Our NMDS analyses show that the bee-pollinated species (A. creticum and A. idaeum) form a particularly distinct cluster. A distinct clustering of bee-pollinated species was also observed for several other floral traits linked to pollination in Araceae (Gibernau, Chartier & Barabé, 2010). The differences in floral morphology are probably because of the fundamentally different behavioural and cognitive abilities and the morphological adaptations for collecting floral rewards (e.g. long tongue, corbiculae) that separate bees from saprophilous flies and beetles, which are primarily not adapted to flower visitation (Faegri & Van der Pijl, 1971). Differences in trapping features between Arum spp. pollinated by midges and those pollinated by flies and beetles were also apparent as the latter had larger epidermal papillae composing the slippery epidermal surfaces, generally smaller lacunae and fewer sterile flower trap hairs. The exception is A. concinnatum, which clustered with the midge-pollinated species. This species is reported to be visited by staphylinid beetles and various midges from different families (Urru et al., 2010) and was therefore coded as pollinated by flies and beetles. Nevertheless, our analyses indicate that A. concinnatum is morphologically more similar to midge-pollinated species. Other features such as odour and anthesis occurring at dusk (Urru et al., 2010; Urru, Stensmyr & Hansson, 2011), as opposed to anthesis occurring during the day in species pollinated by flies and beetles (Quilichini et al., 2010), are also more similar to those in midge-pollinated taxa. We postulate that the main pollinators may be midges and that the beetles may exert a low selective pressure on the inflorescences as they may visit the inflorescence only at the end of anthesis foraging for fallen pollen and thus may not be effective pollinators. By contrast, inflorescences or flowers of the same species visited by different types of effective pollinators will be under divergent selection for different floral traits (Gomez et al., 2008; Martén-Rodriguez et al., 2011). This might also be the case in the species pollinated by both beetles and flies (A. disocoridis and A. nigrum). These species are markedly different from the midge-pollinated species, but do not cluster closely together, indicating different selective pressures that are probably exerted by the different flies and beetles. Nevertheless, they show similarities in the design of their trapping devices, especially the large size of papillate cells, and in the low number of elongated sterile flowers that distinguish them from most of the midge-pollinated Arum spp.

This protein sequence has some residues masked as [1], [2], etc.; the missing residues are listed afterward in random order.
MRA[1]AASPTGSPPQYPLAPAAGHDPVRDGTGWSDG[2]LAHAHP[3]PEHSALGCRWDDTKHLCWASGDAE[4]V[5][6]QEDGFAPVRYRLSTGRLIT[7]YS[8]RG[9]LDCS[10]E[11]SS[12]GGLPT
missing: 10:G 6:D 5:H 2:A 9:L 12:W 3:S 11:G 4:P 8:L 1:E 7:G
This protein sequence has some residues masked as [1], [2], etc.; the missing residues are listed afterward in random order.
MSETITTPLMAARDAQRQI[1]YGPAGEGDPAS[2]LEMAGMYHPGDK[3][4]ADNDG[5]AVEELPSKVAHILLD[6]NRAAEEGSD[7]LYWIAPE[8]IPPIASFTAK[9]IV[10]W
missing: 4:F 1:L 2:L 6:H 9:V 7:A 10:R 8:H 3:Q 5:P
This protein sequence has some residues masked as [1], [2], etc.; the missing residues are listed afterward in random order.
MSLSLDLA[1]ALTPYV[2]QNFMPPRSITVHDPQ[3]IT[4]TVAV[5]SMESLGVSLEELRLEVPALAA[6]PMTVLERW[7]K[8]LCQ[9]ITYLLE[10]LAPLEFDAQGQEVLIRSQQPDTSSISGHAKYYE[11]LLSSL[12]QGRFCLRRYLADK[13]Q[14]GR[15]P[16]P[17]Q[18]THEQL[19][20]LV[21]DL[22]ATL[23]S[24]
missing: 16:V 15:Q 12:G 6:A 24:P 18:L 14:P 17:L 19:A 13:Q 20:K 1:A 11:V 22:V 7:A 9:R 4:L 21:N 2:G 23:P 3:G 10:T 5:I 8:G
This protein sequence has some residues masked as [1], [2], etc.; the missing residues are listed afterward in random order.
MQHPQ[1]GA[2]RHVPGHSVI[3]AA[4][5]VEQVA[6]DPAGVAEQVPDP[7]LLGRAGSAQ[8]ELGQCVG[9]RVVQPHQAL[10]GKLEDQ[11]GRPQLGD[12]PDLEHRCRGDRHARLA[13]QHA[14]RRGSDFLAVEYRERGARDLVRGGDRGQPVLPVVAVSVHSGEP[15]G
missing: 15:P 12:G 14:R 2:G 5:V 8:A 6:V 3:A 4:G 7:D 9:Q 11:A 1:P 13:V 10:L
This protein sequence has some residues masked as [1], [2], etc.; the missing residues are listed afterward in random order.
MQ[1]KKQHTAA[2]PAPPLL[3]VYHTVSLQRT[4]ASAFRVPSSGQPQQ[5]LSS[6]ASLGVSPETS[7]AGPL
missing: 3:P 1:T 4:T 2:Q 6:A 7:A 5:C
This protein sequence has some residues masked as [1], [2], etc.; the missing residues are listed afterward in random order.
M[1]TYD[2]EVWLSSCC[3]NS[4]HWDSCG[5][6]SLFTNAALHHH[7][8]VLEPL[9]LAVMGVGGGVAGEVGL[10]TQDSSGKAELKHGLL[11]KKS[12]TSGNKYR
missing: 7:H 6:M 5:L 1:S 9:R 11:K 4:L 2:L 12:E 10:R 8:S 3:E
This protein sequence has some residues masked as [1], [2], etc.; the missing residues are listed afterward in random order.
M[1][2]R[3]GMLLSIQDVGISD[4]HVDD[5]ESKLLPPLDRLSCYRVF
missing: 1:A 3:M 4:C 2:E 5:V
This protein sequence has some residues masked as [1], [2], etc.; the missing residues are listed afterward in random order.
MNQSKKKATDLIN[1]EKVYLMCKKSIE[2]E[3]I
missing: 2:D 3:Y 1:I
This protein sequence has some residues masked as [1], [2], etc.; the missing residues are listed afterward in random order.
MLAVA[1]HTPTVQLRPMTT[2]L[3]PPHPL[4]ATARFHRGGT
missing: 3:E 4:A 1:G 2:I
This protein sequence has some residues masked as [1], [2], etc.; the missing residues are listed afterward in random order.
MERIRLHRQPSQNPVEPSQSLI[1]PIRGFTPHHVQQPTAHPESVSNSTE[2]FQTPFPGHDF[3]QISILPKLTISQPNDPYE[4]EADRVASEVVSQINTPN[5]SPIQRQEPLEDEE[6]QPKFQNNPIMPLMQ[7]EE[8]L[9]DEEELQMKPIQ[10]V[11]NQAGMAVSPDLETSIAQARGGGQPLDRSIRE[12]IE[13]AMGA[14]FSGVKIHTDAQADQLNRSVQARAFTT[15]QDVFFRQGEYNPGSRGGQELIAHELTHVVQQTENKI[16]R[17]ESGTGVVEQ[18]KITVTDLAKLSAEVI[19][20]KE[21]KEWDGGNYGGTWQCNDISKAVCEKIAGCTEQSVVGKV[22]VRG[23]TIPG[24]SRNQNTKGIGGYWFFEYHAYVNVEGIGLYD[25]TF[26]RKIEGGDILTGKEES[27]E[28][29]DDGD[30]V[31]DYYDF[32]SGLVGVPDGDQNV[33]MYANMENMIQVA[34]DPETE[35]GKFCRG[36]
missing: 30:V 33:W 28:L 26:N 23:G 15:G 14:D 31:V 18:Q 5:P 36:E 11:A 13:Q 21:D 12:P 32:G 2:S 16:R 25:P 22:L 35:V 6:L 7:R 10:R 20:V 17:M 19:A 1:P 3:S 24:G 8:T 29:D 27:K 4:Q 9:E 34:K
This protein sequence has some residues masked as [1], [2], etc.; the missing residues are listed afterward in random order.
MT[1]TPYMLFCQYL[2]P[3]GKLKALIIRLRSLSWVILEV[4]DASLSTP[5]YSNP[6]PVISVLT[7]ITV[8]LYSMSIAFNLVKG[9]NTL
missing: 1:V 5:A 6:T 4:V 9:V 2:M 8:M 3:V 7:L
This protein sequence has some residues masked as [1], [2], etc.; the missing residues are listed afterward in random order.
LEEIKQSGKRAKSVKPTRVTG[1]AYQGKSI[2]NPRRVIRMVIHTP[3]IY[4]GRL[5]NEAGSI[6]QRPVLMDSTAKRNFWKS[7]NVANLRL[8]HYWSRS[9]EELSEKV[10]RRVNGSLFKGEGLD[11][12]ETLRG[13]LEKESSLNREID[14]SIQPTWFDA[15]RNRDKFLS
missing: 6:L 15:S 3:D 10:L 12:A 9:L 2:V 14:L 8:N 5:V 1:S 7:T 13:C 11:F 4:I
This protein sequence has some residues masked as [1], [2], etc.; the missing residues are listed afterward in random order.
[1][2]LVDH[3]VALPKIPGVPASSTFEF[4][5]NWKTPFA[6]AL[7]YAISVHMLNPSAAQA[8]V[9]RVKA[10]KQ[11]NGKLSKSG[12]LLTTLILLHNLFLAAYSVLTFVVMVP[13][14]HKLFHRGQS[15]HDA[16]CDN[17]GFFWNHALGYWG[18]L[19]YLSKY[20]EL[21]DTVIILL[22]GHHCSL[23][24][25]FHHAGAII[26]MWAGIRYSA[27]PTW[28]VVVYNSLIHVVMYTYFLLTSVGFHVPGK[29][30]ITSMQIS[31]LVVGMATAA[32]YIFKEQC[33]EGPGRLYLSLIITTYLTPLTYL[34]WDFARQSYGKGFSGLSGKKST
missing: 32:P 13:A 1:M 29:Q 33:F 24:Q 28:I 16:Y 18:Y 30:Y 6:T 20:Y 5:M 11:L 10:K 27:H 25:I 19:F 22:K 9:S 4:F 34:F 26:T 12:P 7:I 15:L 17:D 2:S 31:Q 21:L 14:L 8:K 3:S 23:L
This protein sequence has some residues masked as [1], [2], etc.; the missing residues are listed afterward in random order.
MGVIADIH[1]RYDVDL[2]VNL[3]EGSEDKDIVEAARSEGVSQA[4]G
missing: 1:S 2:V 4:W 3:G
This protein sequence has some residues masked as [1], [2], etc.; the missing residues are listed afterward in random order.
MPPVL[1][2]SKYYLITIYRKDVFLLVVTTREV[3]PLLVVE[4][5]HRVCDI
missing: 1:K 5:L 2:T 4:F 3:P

Pollination by midges is the most common system in Arum and our results indicate a strong grouping of morphological traits for almost all midge-pollinated species. The exception is A. hygrophilum, which shares with other midge-pollinated species a large number of sterile flower trap hairs, but it is different in terms of the nature of its slippery surface This species has the smallest papillate cells of all taxa studied. Like other Arum spp., it is pollinated by midges of Psychodidae, but it differs in reportedly trapping only males instead of females (Koach, 1985). Moreover, anthesis in A. hygrophilum lasts up to 10 days and the midges remain trapped in the inflorescence for the whole time (Koach, 1985). In contrast, a 2-day anthesis is the standard in Arum (Gibernau et al., 2004). Whether these differences could have an impact on the nature of the slippery surfaces remains unclear.